We rest for an hour, eat lunch and then pack up for another four hours of hiking to our final campsite, Mweka. Fatigue keeps us quiet for the early part of the journey, but a simple question from Sylvester about the number of political parties in Canada, launches a long conversation that touches on everything from fat-cat Tanzanian politicians to education, to health care to the Bloc Quebecois.
We arrive at camp in good spirits despite a very long two days and the man in charge of registration seems to sense our mood. “Tea?” he asks David, offering his own cup and looking for a reaction. He gets a stammering, “Hapana asante (no thanks).” and Sylvester begins to laugh. He explains in Tanzania people share plates, cups, bowls, meals with one another without discretion. Although the man would have been happy to give David a sip of his tea, his offer was really in fun.
A few words in Swahili from the man get Sylvester laughing again. Spotting the whistle on David’s backpack, he wonders if maybe he is a football (soccer) coach. We had already told Sylvester our whistles were to summon help or scare away bears while hiking. “Tell him about the bears,” I tell Sylvester. He speaks in Swahili with the word bear thrown in. “Oh, run away,” the man motions. “Ndio,” I say and we laugh again.

We sleep early and well that night in preparation for an early start on our 3-1/2 hour final hike.

Day 8

We are tired but cheerful for the final stage of our descent and spend much of the morning with Jacob, Sarah and Caroline.
We reach the end of the trail around 10 a.m. and Springlands Hotel shortly after 11 a.m. We buy Sylvester (and Joseph who shows up later after returning some equipment to the office) a Coke, give him the used boots and clothing we had brought for the porters as well as tips. He fills out and signs our official summit certificates. We exchange addresses, as I have promised to send Sylvester some maple syrup (another bit of Canadiana we told him about) as well as photos. We bid our goodbyes.
We spend much of the rest of the day with Sarah and Caroline (and then Jacob as well) relaxing, eating (altitude suppresses the appetite so we are all ravenous) drinking beer and chatting. When we realize we have only five hours before we must be up to catch the airport shuttle, we hug goodbye and head to bed.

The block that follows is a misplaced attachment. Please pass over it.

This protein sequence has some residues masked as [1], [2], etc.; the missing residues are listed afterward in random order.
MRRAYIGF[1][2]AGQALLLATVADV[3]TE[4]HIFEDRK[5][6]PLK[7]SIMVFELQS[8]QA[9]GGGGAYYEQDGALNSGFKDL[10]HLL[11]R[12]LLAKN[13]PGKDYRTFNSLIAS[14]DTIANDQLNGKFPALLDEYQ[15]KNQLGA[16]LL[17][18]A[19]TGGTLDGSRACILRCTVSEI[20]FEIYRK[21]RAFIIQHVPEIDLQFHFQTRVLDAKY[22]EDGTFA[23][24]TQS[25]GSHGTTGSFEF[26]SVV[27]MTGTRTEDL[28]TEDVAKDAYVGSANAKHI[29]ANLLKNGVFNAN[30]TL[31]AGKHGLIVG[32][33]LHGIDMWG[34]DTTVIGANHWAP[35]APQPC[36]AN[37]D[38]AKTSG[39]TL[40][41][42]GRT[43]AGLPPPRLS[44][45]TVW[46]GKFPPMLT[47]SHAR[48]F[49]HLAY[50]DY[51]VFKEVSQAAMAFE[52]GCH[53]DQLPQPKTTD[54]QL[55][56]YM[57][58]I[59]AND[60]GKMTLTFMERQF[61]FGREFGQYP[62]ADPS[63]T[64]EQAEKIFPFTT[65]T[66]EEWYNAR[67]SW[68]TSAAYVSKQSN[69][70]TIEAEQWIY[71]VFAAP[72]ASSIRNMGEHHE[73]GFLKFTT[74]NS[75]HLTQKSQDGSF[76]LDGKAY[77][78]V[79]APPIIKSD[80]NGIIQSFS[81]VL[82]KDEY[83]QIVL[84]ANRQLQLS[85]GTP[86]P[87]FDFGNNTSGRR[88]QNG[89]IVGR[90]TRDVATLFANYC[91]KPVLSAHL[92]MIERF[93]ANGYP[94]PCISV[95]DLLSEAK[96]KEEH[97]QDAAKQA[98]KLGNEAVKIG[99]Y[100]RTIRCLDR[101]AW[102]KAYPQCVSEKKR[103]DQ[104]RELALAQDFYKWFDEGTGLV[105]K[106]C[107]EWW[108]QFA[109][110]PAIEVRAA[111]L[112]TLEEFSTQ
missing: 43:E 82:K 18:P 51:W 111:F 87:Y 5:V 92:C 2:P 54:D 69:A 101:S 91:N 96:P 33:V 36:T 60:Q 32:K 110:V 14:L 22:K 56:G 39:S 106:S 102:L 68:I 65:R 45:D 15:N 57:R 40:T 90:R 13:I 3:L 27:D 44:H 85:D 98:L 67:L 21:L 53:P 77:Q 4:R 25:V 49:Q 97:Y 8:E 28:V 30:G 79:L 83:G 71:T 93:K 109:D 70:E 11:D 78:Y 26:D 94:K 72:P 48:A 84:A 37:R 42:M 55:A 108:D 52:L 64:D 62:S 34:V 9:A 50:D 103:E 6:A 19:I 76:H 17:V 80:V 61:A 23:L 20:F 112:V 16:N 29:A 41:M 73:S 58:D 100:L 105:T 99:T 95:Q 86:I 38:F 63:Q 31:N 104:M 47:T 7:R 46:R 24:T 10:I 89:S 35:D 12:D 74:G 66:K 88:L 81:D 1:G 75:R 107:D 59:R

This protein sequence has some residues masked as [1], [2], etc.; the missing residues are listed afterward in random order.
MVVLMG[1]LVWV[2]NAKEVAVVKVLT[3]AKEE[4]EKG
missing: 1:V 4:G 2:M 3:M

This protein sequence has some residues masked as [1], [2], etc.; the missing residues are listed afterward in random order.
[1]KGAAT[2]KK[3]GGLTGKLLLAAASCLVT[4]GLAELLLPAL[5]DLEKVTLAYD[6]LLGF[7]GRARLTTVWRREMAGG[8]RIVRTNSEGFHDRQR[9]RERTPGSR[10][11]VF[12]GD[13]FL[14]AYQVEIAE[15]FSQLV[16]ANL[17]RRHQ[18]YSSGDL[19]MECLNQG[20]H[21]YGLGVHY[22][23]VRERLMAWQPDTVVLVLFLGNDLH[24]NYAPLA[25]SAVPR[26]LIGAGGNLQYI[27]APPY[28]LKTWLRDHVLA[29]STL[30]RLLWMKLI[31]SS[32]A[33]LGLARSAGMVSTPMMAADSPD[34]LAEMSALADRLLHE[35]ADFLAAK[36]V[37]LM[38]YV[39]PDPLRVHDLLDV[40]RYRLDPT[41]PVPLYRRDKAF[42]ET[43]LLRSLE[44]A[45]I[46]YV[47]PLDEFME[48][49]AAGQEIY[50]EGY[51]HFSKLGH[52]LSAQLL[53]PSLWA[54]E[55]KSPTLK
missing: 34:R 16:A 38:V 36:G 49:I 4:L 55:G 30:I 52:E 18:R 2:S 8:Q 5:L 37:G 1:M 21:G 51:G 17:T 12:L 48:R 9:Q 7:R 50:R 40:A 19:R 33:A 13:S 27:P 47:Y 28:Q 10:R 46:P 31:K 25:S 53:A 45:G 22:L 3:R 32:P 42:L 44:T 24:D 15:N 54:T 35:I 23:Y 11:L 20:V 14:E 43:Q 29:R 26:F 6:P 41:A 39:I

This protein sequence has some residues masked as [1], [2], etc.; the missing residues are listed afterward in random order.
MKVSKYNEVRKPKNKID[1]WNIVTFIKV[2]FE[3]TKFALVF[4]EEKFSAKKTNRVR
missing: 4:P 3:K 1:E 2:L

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These boots are made for walking…

So what are they doing sitting in a tented camp in the middle of the Serengeti?
The first (and only?!) real snag in our trip was of our own making.
The most important items to a successful climb up Kili are our boots — so we were determined not to let them out of our sight. We wore them on the plane and packed them with us on our safari rather than leave them at the Springlands hotel outside of Moshi with other gear.
Unfortunately, when we were packing up our bags to leave the tented camp, David’s boots got left behind. He didn’t notice until the following morning when were at the Highview Hotel several hundred kilometres away. To say we started to panic would be an understatement. (To be fair, I should also point out I left a shirt in the tent as well — blame it on the lack of lighting, maybe.)
While David was trying not to be sick to his stomach, I ran down to the hotel parking lot to find Papu. He immediately contacted Freddy at the camp, who said his staff had found the boots shortly after we’d left and he had been trying to reach us to let us know.
Both men began making calls to find a way to get David his boots, while we tried to enjoy our last day of safari at Lake Manyara.
By the time we reached Moshi in mid-afternoon, a plan was in place. Another jeep with safari-goers would bring the boots (and the shirt) as far as Arusha and Papu would drive out to get them and bring them to our hotel.
He bid us goodbye with a promise to return either later that night or first thing the following morning, before we left for Kilimanjaro at 9 a.m. All through dinner, we kept an eye on the gate. No sign of Papu. Neither one of us slept well that night.
We woke early and watched the gate and our watches: 6:30, 7, 7:30, 8, 8:30. While I was checking out, our young hero found David. “I think you’ll be happy to see these…” he said.
Again, an understatement. Many thank-yous and handshakes later, he wished us luck on the climb and we found Sylvester and climbed into the jeep headed to the start of the Lemosho route.